Sunday, January 24, 2010

Social Media Remains an Innovator’s Game

Dive into the trades on the topic of social media adoption and the read is confusingly mixed.

Surveys say it’s a priority for corporate marketers with spending expected to jump this year and beyond. Other research points to interest, yet a lack of investment in social media marketing programs because of unproven ROI.

I live in the trenches of social media adoption as I’m charged with selling comprehensive programs to senior corporate executives. Unlike the mixed message from industry surveys and pundit banter, my experience has been remarkably consistent.

One set of prospects are intrigued, yet have failed to engage in social networks in any organized and meaningful fashion because it is not consistent with their corporate culture. These “slow adopters” are comfortable resting on the sidelines until there is a more extensive portfolio of best practices and lessons learned.

A second group of organizations have followed a bag of tactics methodology to integrate social media into their communications program. There may be a Facebook fan page. A Twitter account may have been set up. Someone in the organization has a blog.

While this is certainly an initial step, these companies typically lack a defined strategy, an alignment with corporate goals and any type of measurable benchmarks for success.

Plus, it’s often a junior member of the corporate marketing team tagged with social media responsibilities. Their intentions are admirable, however they fall short on strategic credentials and decision-making authority.

There is little doubt that we are still very much in the early adopter phase of corporate use of social media marketing in a professional and disciplined manner. This immaturity is understandable because there are significant risks when an executive champions something new and unproven.

If a social media marketing program misses the mark or (equally distressing) is perceived internally to be a waste of resources, the executive sponsor tends to be in a world of corporate hurt. They may even find themselves ushered out of job and into the worst unemployment environment in three decades.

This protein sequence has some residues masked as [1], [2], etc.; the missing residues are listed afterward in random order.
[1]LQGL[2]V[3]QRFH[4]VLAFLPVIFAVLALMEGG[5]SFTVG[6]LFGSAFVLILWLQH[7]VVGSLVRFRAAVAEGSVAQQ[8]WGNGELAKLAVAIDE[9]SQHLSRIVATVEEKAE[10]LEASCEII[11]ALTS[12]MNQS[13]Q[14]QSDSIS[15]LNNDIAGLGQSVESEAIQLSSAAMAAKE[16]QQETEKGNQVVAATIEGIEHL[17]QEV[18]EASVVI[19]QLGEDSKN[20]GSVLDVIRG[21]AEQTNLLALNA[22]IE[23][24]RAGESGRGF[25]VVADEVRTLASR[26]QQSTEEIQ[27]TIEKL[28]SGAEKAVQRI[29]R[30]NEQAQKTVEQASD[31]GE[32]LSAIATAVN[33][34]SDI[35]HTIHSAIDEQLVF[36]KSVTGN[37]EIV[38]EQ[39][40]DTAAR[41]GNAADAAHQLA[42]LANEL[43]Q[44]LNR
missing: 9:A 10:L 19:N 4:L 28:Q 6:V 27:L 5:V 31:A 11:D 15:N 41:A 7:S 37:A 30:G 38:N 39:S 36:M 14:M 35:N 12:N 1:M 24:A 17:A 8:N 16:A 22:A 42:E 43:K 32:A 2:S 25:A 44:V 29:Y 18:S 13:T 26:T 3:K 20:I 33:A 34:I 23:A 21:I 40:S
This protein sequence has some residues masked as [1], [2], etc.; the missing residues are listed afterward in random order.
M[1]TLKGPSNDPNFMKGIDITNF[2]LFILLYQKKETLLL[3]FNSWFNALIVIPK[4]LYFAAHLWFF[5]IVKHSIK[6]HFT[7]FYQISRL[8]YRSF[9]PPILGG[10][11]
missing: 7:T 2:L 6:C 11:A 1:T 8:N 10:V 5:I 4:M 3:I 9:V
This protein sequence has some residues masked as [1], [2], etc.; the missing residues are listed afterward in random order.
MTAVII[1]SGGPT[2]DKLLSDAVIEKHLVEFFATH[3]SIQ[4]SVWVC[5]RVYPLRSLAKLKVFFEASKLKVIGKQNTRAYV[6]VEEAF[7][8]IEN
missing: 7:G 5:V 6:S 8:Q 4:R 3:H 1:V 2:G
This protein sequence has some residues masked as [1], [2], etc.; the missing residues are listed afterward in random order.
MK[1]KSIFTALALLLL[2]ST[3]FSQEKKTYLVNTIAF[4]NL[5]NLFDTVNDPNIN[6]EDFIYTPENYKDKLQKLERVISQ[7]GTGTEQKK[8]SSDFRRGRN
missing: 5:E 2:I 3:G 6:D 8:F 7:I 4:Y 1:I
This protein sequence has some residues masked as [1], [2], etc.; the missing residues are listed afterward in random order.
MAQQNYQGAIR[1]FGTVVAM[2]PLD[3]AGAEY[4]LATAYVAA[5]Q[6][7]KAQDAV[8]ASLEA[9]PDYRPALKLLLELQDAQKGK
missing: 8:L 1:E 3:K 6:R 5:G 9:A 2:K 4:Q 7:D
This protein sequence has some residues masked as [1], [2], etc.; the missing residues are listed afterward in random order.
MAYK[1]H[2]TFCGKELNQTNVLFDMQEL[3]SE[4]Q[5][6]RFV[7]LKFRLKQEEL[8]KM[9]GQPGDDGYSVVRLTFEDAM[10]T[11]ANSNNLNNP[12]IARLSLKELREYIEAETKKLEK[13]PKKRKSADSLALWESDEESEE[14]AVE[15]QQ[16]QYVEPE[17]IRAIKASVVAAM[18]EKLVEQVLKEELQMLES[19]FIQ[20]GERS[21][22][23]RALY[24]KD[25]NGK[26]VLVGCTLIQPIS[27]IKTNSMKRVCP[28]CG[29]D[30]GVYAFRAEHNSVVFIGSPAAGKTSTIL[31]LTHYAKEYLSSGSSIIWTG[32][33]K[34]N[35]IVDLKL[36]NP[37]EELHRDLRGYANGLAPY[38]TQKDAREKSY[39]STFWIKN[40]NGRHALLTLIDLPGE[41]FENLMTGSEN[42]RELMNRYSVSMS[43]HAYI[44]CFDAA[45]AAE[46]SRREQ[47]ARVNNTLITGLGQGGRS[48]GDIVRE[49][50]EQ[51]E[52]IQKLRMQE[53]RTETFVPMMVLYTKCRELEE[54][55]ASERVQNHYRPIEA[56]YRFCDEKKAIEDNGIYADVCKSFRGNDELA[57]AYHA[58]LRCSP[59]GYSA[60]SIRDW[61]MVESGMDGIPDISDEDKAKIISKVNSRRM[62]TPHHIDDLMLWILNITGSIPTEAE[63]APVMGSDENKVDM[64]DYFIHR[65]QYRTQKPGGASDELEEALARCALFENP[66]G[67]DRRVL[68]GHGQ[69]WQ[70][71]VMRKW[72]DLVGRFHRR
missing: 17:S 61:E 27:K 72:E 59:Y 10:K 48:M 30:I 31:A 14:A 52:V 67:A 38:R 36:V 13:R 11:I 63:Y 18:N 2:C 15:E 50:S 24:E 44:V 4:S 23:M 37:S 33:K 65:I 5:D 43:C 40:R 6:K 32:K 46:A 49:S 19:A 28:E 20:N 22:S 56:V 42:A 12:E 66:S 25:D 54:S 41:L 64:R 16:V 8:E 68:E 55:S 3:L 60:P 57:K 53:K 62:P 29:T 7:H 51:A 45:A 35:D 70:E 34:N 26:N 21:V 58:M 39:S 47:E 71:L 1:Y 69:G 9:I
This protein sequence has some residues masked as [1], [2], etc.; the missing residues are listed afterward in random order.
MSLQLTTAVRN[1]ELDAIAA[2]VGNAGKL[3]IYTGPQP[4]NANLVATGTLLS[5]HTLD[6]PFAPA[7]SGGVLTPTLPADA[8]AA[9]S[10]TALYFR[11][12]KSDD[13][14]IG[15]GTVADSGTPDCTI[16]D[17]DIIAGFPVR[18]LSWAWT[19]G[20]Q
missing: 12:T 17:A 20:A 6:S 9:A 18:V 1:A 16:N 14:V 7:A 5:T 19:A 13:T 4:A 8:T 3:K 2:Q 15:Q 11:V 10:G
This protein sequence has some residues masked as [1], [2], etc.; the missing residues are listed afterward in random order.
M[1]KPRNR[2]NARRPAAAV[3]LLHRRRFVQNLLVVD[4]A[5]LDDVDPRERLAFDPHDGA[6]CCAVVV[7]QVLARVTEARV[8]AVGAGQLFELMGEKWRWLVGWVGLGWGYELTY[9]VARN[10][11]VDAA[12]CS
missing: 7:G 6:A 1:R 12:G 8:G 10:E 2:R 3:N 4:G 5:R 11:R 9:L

For most, the horror of social media failure is too great to confront.

At Strategic Communications Group (Strategic), we have been fortunate to stumble across a group of corporate marketers who savior the opportunity to prove new ways of promotion. We’ve found this elite class at Microsoft, British Telecom (BT), BearingPoint, Monster, TANDBERG, Inmarsat and Avnet.

They cast aside the safe play for what they believe is the right thing to do to help their employer more successfully compete in the market.

Social media marketing remains an innovator’s game. The business case for adoption is compelling though because of the measurable tie to lead generation and other sales benchmarks. It will be a slow adoption curve, however I do anticipate more marketers will think it through, raise their handle and embrace what’s possible.


Newswise Staff said...

That's a thoughtful assessment of the current situation, Marc.

Eric said...

This is a thoughtful assessment, Mark. Thanks!
In our experience, the biggest impediment to adoption of Social Media Marketing, or SMM, is Return On Investment; or rather the perceived inability to calculate it for marketing activities such as SMM campaigns.
But given how much time SMM campaigns do take, and especially because these campaigns should involve your executives, we believe it's essential to measure precisely what your ROI is.